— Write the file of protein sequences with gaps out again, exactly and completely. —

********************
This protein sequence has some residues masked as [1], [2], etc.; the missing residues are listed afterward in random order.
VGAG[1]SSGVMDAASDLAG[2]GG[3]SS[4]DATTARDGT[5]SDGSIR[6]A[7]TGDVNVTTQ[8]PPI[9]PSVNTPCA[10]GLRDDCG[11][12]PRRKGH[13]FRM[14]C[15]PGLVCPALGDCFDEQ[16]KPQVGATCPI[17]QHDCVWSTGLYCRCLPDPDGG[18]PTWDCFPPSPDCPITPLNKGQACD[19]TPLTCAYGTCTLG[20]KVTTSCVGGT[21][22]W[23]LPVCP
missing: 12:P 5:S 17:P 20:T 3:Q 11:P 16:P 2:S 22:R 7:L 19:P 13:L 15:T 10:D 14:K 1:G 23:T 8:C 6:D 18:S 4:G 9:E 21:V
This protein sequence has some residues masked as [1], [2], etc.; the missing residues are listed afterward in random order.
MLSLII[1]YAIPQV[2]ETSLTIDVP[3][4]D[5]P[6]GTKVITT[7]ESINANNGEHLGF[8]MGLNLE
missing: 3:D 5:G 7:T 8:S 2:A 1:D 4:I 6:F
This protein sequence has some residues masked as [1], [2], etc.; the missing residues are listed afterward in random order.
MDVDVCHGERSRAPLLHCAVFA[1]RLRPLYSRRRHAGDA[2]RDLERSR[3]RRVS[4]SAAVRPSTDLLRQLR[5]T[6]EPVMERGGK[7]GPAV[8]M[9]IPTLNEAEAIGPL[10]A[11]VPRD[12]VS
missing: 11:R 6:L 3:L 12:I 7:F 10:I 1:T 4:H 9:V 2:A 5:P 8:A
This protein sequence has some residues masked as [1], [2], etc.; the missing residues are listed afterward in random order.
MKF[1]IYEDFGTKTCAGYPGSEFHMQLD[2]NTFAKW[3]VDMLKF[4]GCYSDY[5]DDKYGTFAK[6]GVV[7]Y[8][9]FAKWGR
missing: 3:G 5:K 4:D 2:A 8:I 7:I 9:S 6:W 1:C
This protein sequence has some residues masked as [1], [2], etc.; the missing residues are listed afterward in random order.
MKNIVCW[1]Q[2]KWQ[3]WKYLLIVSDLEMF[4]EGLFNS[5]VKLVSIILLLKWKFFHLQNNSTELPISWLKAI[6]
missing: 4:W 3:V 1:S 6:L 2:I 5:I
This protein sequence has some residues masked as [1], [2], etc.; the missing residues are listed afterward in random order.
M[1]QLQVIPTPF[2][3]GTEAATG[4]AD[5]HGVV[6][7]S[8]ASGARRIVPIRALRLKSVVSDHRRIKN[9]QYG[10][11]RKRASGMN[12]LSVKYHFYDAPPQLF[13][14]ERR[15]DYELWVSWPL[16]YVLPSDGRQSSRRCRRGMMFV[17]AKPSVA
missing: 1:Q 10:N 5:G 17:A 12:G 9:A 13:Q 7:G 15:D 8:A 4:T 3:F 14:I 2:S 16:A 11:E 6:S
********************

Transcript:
This protein sequence has some residues masked as [1], [2], etc.; the missing residues are listed afterward in random order.
VGAG[1]SSGVMDAASDLAG[2]GG[3]SS[4]DATTARDGT[5]SDGSIR[6]A[7]TGDVNVTTQ[8]PPI[9]PSVNTPCA[10]GLRDDCG[11][12]PRRKGH[13]FRM[14]C[15]PGLVCPALGDCFDEQ[16]KPQVGATCPI[17]QHDCVWSTGLYCRCLPDPDGG[18]PTWDCFPPSPDCPITPLNKGQACD[19]TPLTCAYGTCTLG[20]KVTTSCVGGT[21][22]W[23]LPVCP
missing: 12:P 5:S 17:P 20:T 3:Q 11:P 16:P 2:S 22:R 7:L 19:P 13:L 15:T 10:D 14:K 1:G 23:T 8:C 6:D 18:S 4:G 9:E 21:V
This protein sequence has some residues masked as [1], [2], etc.; the missing residues are listed afterward in random order.
MLSLII[1]YAIPQV[2]ETSLTIDVP[3][4]D[5]P[6]GTKVITT[7]ESINANNGEHLGF[8]MGLNLE
missing: 3:D 5:G 7:T 8:S 2:A 1:D 4:I 6:F
This protein sequence has some residues masked as [1], [2], etc.; the missing residues are listed afterward in random order.
MDVDVCHGERSRAPLLHCAVFA[1]RLRPLYSRRRHAGDA[2]RDLERSR[3]RRVS[4]SAAVRPSTDLLRQLR[5]T[6]EPVMERGGK[7]GPAV[8]M[9]IPTLNEAEAIGPL[10]A[11]VPRD[12]VS
missing: 11:R 6:L 3:L 12:I 7:F 10:I 1:T 4:H 9:V 2:A 5:P 8:A
This protein sequence has some residues masked as [1], [2], etc.; the missing residues are listed afterward in random order.
MKF[1]IYEDFGTKTCAGYPGSEFHMQLD[2]NTFAKW[3]VDMLKF[4]GCYSDY[5]DDKYGTFAK[6]GVV[7]Y[8][9]FAKWGR
missing: 3:G 5:K 4:D 2:A 8:I 7:I 9:S 6:W 1:C
This protein sequence has some residues masked as [1], [2], etc.; the missing residues are listed afterward in random order.
MKNIVCW[1]Q[2]KWQ[3]WKYLLIVSDLEMF[4]EGLFNS[5]VKLVSIILLLKWKFFHLQNNSTELPISWLKAI[6]
missing: 4:W 3:V 1:S 6:L 2:I 5:I
This protein sequence has some residues masked as [1], [2], etc.; the missing residues are listed afterward in random order.
M[1]QLQVIPTPF[2][3]GTEAATG[4]AD[5]HGVV[6][7]S[8]ASGARRIVPIRALRLKSVVSDHRRIKN[9]QYG[10][11]RKRASGMN[12]LSVKYHFYDAPPQLF[13][14]ERR[15]DYELWVSWPL[16]YVLPSDGRQSSRRCRRGMMFV[17]AKPSVA
missing: 1:Q 10:N 5:G 17:A 12:G 9:A 13:Q 7:G 15:D 8:A 4:T 3:F 14:I 2:S 16:A 11:E 6:S